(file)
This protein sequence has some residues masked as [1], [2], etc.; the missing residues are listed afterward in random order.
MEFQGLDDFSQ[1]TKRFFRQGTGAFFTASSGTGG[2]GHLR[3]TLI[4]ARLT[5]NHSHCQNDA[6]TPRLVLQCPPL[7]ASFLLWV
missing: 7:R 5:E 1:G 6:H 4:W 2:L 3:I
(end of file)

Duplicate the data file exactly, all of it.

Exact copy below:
This protein sequence has some residues masked as [1], [2], etc.; the missing residues are listed afterward in random order.
MEFQGLDDFSQ[1]TKRFFRQGTGAFFTASSGTGG[2]GHLR[3]TLI[4]ARLT[5]NHSHCQNDA[6]TPRLVLQCPPL[7]ASFLLWV
missing: 7:R 5:E 1:G 6:H 4:W 2:L 3:I